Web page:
The first surfaced again after two minutes. "Only two minutes?! Haha.. Better luck next time!"

Over the course of the next several minutes, one after another resurfaced. By the eighth minute, only two remained under the water: Goro, and Hiroyuki.

The water remained calm, but Kaie briefly looked a little further out, away from the dive point; Something felt slightly wrong. A dark shadow, not belonging to either of the two remaining divers, and far too large to belong to any human, slowly rose from the depths, approaching the dive point. The bristles of his fur stood up on end and his eyes locked onto the shadow. He didn't know what was in the water, but he could feel instinct quickly kicking in; A sense of danger, balanced against the aeons of Sudai tradition of hunting in shallow waterways and rivers, and a desire to overcome whatever was rising up from the depths. The time spanning the moment of first feeling that something was wrong to the point of instinct kicking was perhaps only a few seconds, but it was enough, as Kaie quickly darted from the position where he stood, grabbing two particularly large, menacing-looking and very sharp fishing spears from where they'd been tied on the boat, leaping over the railing of the Arashihime onto the deck of an adjascent boat, darting within seconds from that boat to another, making his way to flank the rising shadow as stepping one foot onto the railing of the closest boat, he leaped over the edge, drawing both spears back to thrust them down onto the unsuspecting shadow.

The few seconds that had passed weren't enough for anyone else present to immediately recognise what was happening, but as Kaie approached the shadow from above, Daisuke, who'd always had a good sense for danger and had been watching everything closely from the start, noticed, and furthermore, as the shadow approached within a few mere meters of the dive point, noticed what the shadow belonged to. In alarm, Daisuke yelled out, loudly enough to draw the attention of everyone within earshot. "DEVIL SHARK! OUT OF THE WATER, NOW!"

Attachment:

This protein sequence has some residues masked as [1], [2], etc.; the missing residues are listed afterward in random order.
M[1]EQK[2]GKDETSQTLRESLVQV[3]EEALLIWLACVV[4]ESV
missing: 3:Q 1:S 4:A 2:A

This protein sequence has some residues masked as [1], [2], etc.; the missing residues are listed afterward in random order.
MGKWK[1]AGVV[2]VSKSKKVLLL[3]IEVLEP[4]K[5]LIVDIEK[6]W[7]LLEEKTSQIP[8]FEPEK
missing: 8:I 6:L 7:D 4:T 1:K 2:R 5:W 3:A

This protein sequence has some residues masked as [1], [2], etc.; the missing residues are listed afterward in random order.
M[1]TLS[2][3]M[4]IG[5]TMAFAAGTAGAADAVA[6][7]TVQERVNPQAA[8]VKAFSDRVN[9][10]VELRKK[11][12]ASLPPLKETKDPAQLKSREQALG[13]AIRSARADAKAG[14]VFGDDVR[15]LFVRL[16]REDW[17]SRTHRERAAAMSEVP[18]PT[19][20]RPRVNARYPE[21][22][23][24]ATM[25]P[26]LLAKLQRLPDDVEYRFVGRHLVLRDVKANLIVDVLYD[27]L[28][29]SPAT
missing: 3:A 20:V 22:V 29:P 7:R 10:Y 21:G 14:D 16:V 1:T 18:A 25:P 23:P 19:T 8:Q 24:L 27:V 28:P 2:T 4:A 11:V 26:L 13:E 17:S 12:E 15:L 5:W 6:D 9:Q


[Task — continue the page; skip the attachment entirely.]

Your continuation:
Devil sharks, and an extraordinarily rare but notorious species of shark, similar in size to tiger sharks, and so named for being known to possess magic and being capable of wielding it, an otherwise entirely unknown phenomena among shark species. Far more unpredictable and ruthless than any other known species of shark, they'd also been known to hunt in packs and occasionally ram fishing boats.

Aside from Kaie, nobody dared enter the water, though everyone looked intently without exception for where Goro and Hiroyuki were expected to surface. Goro, having heard the commotion on the surface from under the water, immediately rose, saw the shadow behind him, and swearing under his breath, quickly grabbed the side of his boat and darted up and over its railing to safety. Hiroyuki, however, had evidently not heard the warning.

Just as the devil shark moved onto Hiroyuki's position, a few mere feet from where he remained underwater and with its maw open and ready to attack, Kaie landed, extending the sharp, retractable claws of both his feet, digging into the soft back of the shark as he rammed both fishing spears deeply into either side of the shark's flank. Immediately thrashing around in the water in reponse, to seek the source of the sudden biting pain the shark could feel on both its sides and its back, it was distracted from its impending attack on Hiroyuki. Hiroyuki, meanwhile, having felt and been startled by the sudden turbulence in the water caused by the thrashing, panicked, lost his breath, and quickly rose to the surface.

Kaie wasn't about to become a substitute meal for the shark though. With his tightly held grip on both fishing spears and his claws not letting go, as the shark thrashed around, Kaie's own movements and his hold on the shark remained locked, and the shark, being unable to shake Kaie from its back and being unable to reach its own back due to its anatomy, continued thrashing. Kaie twisted sharply on the spears, digging in further. Enraged, the shark dove back down into the water, dragging Kaie along with it - or perhaps hoping to use the depths to shake him loose, though it didn't happen.